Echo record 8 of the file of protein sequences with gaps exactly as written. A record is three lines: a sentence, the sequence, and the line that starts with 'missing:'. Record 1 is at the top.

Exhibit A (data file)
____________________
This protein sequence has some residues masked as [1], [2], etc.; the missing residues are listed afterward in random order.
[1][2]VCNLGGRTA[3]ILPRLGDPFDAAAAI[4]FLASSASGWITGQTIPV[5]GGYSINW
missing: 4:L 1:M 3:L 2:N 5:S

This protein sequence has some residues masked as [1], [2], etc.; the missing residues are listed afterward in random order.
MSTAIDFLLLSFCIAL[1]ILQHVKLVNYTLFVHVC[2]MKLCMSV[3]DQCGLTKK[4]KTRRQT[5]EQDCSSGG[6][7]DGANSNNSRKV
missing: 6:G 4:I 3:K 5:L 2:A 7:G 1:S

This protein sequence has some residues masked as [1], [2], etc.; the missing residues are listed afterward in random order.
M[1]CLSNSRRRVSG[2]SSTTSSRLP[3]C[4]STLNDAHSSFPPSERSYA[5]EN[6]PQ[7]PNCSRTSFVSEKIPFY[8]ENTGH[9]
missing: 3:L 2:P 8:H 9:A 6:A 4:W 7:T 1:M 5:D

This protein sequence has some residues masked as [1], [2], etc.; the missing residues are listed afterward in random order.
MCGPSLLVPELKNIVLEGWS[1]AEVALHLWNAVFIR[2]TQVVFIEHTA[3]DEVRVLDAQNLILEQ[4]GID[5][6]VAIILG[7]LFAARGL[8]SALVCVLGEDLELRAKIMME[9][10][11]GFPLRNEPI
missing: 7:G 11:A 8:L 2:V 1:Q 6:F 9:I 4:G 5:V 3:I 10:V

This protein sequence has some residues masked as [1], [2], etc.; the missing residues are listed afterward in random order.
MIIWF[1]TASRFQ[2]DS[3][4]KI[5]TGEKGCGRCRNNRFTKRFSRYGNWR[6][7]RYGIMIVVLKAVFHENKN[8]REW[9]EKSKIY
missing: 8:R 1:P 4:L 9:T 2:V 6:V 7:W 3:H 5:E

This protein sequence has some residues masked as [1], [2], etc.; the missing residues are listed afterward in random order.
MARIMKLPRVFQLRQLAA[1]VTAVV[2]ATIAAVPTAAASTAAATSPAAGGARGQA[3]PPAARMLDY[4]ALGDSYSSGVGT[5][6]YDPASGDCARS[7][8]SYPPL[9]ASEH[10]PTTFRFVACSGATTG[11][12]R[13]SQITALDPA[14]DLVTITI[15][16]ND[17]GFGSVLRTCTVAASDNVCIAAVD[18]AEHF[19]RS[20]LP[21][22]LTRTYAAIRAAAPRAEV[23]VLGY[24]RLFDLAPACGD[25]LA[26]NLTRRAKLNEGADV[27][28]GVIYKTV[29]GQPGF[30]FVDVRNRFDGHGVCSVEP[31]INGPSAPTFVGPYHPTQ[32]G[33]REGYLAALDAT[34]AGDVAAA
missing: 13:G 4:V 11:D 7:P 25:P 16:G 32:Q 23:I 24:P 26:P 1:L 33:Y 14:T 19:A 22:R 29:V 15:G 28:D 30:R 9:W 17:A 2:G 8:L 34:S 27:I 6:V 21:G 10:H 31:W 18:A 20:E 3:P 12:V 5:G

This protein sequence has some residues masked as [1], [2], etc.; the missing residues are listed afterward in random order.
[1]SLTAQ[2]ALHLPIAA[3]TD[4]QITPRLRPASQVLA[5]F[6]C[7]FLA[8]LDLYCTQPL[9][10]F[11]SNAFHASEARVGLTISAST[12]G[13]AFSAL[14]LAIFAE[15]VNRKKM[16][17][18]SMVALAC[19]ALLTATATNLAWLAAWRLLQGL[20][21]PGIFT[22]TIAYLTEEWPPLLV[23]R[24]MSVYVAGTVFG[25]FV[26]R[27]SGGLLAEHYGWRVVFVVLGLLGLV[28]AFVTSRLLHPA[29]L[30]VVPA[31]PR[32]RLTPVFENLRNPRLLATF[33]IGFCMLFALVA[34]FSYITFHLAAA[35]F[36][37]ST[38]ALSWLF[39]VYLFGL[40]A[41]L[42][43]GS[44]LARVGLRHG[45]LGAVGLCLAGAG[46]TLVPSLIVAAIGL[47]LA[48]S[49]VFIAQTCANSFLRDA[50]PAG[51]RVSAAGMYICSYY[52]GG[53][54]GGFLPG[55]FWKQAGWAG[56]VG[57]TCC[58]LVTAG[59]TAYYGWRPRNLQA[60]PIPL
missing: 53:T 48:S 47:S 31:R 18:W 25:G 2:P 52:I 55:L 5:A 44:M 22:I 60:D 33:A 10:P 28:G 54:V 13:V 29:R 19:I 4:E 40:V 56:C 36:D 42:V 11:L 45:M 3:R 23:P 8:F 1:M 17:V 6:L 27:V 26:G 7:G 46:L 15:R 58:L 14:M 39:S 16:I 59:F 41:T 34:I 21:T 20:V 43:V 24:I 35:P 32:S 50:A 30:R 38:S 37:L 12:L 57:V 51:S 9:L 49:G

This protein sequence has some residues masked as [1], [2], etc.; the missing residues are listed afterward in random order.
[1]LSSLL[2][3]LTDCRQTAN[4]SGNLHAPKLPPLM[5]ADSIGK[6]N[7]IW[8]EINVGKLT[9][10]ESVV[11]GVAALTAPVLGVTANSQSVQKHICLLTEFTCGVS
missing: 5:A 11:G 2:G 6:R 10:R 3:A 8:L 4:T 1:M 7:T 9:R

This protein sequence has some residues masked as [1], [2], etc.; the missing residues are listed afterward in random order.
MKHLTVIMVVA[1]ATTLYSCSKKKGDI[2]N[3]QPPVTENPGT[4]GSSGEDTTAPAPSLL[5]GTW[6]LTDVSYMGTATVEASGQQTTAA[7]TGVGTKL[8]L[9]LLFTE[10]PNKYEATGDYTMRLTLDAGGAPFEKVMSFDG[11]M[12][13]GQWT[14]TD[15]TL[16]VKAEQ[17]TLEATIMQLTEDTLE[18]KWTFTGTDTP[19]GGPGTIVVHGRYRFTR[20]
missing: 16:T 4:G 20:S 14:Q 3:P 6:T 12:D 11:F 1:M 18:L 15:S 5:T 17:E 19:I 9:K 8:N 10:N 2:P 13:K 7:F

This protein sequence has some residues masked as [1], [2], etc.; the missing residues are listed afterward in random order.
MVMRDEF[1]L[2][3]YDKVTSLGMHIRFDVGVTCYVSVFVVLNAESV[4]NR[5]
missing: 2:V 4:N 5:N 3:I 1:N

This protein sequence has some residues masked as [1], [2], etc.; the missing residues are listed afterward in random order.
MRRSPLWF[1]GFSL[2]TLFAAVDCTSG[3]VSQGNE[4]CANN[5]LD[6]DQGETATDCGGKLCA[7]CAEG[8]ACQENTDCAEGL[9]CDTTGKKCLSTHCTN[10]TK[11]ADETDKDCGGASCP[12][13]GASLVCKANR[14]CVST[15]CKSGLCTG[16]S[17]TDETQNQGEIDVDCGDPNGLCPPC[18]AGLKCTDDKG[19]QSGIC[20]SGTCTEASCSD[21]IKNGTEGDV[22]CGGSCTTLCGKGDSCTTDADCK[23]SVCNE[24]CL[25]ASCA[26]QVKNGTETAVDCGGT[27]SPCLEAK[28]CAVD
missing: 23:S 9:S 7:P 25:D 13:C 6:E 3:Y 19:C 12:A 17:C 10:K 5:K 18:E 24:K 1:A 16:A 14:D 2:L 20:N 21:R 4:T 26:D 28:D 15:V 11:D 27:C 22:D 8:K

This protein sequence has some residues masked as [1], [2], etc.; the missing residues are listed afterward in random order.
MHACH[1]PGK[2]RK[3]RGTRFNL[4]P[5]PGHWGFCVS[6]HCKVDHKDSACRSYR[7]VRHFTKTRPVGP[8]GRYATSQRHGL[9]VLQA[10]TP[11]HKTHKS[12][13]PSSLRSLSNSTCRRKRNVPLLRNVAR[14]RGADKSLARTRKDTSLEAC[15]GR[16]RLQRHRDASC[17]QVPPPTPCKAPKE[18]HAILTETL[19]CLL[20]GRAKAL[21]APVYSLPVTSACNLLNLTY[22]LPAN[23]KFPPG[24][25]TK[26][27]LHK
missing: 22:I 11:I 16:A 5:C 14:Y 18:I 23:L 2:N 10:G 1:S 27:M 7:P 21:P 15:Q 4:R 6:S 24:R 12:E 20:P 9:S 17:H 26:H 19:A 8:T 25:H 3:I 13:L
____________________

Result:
This protein sequence has some residues masked as [1], [2], etc.; the missing residues are listed afterward in random order.
[1]LSSLL[2][3]LTDCRQTAN[4]SGNLHAPKLPPLM[5]ADSIGK[6]N[7]IW[8]EINVGKLT[9][10]ESVV[11]GVAALTAPVLGVTANSQSVQKHICLLTEFTCGVS
missing: 5:A 11:G 2:G 6:R 10:R 3:A 8:L 4:T 1:M 7:T 9:R